Kazuo Ishiguro facts for kids
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Ishiguro in Stockholm in December 2017
|Born||8 November 1954
|Citizenship||Japan (until 1983)
United Kingdom (since 1983)
Lorna MacDougall (m. 1986)
|Children||Naomi Ishiguro (born 1992)|
Sir Kazuo Ishiguro (born 8 November 1954) is a Nobel Prize-winning British novelist, screenwriter, and short-story writer. He was born in Nagasaki, Japan, but his family moved to the UK in 1960 when he was five. Ishiguro graduated from the University of Kent with a bachelor's degree in English and Philosophy in 1978 and gained his master's from the University of East Anglia's creative writing course in 1980.
Ishiguro is considered one of the most celebrated contemporary fiction authors in the English-speaking world, having received four Man Booker Prize nominations, and having won the award in 1989, for his novel The Remains of the Day. Ishiguro's 2005 novel, Never Let Me Go, was named by Time as the best novel of the year, and was included in the magazine's list of the 100 best English-language novels published between 1923 and 2005.
He won the Booker Prize for his 1989 novel The Remains of the Day which was later adapted as a movie. The movie came out in 1993. It starred Anthony Hopkins and Emma Thompson. It was nominated for eight Academy Awards.
Growing up in a Japanese family in the UK was crucial to his writing, as it enabled him, he says, to see things from a different perspective to that of many of his British peers. His seventh novel, The Buried Giant, was published in 2015.
Ishiguro was born in Nagasaki, Japan on 8 November 1954, the son of Shizuo Ishiguro, a physical oceanographer, and his wife Shizuko. At the age of five, Ishiguro and his family (including his two sisters) left Japan and moved to Guildford, Surrey, as his father was invited for research at the National Institute of Oceanography.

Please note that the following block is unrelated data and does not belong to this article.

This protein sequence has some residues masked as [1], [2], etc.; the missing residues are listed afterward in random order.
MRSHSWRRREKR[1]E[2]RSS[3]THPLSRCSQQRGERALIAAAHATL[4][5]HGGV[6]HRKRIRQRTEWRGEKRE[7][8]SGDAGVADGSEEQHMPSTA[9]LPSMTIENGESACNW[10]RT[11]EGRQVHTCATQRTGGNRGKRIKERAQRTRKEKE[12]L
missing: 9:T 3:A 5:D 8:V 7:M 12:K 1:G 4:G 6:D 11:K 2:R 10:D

He did not return to visit Japan until 1989, nearly 30 years later, as a participant in the Japan Foundation Short-Term visitors Program. In an interview with Kenzaburō Ōe, Ishiguro stated that the Japanese settings of his first two novels were imaginary: "I grew up with a very strong image in my head of this other country, a very important other country to which I had a strong emotional tie. In England I was all the time building up this picture in my head, an imaginary Japan."
He attended Stoughton Primary School and then Woking County Grammar School in Surrey. After finishing school, he took a gap year and travelled through the United States and Canada, while writing a journal and sending demo tapes to record companies. In 1974, he began studies at the University of Kent at Canterbury, graduating in 1978 with a Bachelor of Arts (honours) in English and Philosophy. After spending a year writing fiction, he resumed his studies at the University of East Anglia where he studied with Malcolm Bradbury and Angela Carter, and gained a Master of Arts in Creative Writing in 1980. His thesis became his first novel, A Pale View of Hills, published in 1982. He became a British citizen in 1983.
- A Pale View of Hills 1982
- An Artist of the Floating World 1986
- The Remains of the Day 1989
- The Unconsoled (1995
- When We Were Orphans 2000
- Never Let Me Go 2005
Ishiguro has been married to Lorna MacDougall, a social worker, since 1986. They met at a West London homelessness charity in Notting Hill, where Ishiguro was working as a residential resettlement worker. The couple live in London with their daughter.
He is a great admirer of Bob Dylan, a previous recipient of the Nobel Literature prize.
- 1982: Winifred Holtby Memorial Prize for A Pale View of Hills
- 1983: Published in the Granta Best Young British Novelists issue
- 1986: Whitbread Prize for An Artist of the Floating World
- 1989: Booker Prize for The Remains of the Day
- 1993: Published in the Granta Best Young British Novelists issue
- 1995: Officer of the Order of the British Empire
- 1998: Chevalier de l'Ordre des Arts et des Lettres
- 2005: Never Let Me Go named on Time magazine's list of the 100 greatest English language novels since the magazine's formation in 1923
- 2008: The Times ranked Ishiguro 32nd on their list of "The 50 Greatest British Writers Since 1945".
- 2017: Nobel Prize in Literature
- 2017: Academy of Achievement's Golden Plate Award
- 2018: Order of the Rising Sun, 2nd Class, Gold and Silver Star
Except for A Pale View of Hills and The Buried Giant, all of Ishiguro's novels and his short story collection have been shortlisted for major awards. Most significantly, An Artist of the Floating World, When We Were Orphans, and Never Let Me Go were all short-listed for the Booker Prize.
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